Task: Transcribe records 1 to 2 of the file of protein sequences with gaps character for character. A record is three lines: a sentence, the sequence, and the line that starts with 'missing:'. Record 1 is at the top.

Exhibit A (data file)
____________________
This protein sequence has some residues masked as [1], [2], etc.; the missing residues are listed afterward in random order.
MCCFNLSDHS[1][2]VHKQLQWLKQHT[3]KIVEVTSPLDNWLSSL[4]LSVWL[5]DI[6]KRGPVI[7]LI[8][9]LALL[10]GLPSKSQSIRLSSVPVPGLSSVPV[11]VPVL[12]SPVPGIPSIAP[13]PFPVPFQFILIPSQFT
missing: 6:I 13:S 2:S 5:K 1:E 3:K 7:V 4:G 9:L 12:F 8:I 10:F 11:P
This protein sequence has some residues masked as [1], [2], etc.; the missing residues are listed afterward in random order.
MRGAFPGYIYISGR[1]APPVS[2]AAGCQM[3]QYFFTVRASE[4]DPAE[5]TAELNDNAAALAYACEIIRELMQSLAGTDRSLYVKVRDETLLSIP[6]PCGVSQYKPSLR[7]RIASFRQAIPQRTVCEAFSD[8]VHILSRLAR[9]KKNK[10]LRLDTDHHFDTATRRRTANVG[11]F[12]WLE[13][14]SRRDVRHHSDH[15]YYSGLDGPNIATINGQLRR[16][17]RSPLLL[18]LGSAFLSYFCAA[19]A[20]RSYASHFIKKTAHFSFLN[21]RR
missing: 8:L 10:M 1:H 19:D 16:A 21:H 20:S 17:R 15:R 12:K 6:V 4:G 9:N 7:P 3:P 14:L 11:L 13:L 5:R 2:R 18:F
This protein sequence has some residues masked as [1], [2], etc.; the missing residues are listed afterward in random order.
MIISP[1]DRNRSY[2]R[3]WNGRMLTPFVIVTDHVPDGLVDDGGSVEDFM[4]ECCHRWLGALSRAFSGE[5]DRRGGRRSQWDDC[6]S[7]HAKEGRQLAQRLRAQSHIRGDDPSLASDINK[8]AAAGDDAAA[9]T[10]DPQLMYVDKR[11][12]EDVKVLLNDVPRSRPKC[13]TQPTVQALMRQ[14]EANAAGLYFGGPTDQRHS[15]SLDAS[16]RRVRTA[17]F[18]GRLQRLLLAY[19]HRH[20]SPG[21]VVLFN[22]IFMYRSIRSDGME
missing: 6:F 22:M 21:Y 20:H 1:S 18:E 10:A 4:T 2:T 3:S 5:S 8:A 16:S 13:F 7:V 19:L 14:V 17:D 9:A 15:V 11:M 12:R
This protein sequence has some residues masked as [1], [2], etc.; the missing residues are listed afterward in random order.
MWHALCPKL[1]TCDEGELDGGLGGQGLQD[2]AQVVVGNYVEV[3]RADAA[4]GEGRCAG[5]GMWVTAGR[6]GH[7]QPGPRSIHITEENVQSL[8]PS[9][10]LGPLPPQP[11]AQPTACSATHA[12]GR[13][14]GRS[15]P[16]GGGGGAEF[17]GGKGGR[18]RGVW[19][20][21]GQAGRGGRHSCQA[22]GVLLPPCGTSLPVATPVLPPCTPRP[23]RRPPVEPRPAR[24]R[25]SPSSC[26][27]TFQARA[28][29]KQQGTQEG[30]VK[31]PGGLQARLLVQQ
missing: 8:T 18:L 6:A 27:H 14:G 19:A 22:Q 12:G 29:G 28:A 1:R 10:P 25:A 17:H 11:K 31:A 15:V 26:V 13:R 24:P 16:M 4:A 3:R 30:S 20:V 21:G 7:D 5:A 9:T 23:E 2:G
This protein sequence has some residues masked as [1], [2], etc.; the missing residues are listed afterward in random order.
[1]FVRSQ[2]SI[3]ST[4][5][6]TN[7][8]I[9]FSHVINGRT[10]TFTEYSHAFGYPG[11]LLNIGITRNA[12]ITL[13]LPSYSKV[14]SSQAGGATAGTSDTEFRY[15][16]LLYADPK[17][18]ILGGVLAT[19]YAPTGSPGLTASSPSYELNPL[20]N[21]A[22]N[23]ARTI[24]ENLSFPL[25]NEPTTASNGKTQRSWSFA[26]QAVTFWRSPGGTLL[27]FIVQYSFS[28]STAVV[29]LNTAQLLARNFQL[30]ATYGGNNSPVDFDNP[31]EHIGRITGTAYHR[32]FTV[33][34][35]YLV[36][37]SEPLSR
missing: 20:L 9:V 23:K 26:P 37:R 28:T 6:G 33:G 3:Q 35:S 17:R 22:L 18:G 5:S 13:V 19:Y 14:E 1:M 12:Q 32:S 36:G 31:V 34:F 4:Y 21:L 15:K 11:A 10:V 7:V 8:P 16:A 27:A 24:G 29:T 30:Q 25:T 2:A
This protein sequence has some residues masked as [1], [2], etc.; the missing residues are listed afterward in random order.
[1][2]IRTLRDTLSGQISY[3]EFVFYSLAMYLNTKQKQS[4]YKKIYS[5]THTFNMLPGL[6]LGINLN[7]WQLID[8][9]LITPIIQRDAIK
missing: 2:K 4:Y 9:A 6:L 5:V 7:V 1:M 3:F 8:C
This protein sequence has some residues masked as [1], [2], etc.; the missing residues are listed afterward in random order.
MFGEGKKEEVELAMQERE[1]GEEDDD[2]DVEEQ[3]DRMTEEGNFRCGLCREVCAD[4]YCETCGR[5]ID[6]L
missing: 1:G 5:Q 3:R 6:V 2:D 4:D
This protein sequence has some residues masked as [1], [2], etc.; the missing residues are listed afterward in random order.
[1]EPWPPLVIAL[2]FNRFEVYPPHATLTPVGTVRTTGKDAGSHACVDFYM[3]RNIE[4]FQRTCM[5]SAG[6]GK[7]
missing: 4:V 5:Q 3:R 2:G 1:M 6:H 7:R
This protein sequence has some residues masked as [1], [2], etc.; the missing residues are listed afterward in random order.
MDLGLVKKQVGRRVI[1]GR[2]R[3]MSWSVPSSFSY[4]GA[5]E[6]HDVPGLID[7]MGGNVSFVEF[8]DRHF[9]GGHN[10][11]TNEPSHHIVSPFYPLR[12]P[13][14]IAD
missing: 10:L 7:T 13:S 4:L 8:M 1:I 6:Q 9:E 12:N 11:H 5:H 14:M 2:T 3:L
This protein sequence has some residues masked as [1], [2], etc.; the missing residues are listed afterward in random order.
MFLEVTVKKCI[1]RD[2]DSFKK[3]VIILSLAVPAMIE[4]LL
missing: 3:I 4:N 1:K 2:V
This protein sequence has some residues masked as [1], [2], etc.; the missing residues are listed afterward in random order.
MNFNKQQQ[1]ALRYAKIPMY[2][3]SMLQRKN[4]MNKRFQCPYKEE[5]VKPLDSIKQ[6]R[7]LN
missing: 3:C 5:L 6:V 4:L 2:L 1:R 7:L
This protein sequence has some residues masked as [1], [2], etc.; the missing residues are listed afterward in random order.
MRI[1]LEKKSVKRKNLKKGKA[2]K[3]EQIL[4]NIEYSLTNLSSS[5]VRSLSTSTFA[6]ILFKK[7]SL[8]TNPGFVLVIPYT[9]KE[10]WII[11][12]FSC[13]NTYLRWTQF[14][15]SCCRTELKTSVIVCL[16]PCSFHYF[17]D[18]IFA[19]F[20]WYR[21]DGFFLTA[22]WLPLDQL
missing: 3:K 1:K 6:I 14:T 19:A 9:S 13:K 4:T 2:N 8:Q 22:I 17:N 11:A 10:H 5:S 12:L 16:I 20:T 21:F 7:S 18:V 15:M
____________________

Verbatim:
This protein sequence has some residues masked as [1], [2], etc.; the missing residues are listed afterward in random order.
MCCFNLSDHS[1][2]VHKQLQWLKQHT[3]KIVEVTSPLDNWLSSL[4]LSVWL[5]DI[6]KRGPVI[7]LI[8][9]LALL[10]GLPSKSQSIRLSSVPVPGLSSVPV[11]VPVL[12]SPVPGIPSIAP[13]PFPVPFQFILIPSQFT
missing: 6:I 13:S 2:S 5:K 1:E 3:K 7:V 4:G 9:L 12:F 8:I 10:F 11:P
This protein sequence has some residues masked as [1], [2], etc.; the missing residues are listed afterward in random order.
MRGAFPGYIYISGR[1]APPVS[2]AAGCQM[3]QYFFTVRASE[4]DPAE[5]TAELNDNAAALAYACEIIRELMQSLAGTDRSLYVKVRDETLLSIP[6]PCGVSQYKPSLR[7]RIASFRQAIPQRTVCEAFSD[8]VHILSRLAR[9]KKNK[10]LRLDTDHHFDTATRRRTANVG[11]F[12]WLE[13][14]SRRDVRHHSDH[15]YYSGLDGPNIATINGQLRR[16][17]RSPLLL[18]LGSAFLSYFCAA[19]A[20]RSYASHFIKKTAHFSFLN[21]RR
missing: 8:L 10:M 1:H 19:D 16:A 21:H 20:S 17:R 15:R 12:K 6:V 4:G 9:N 7:P 3:P 14:L 11:L 13:L 5:R 2:R 18:F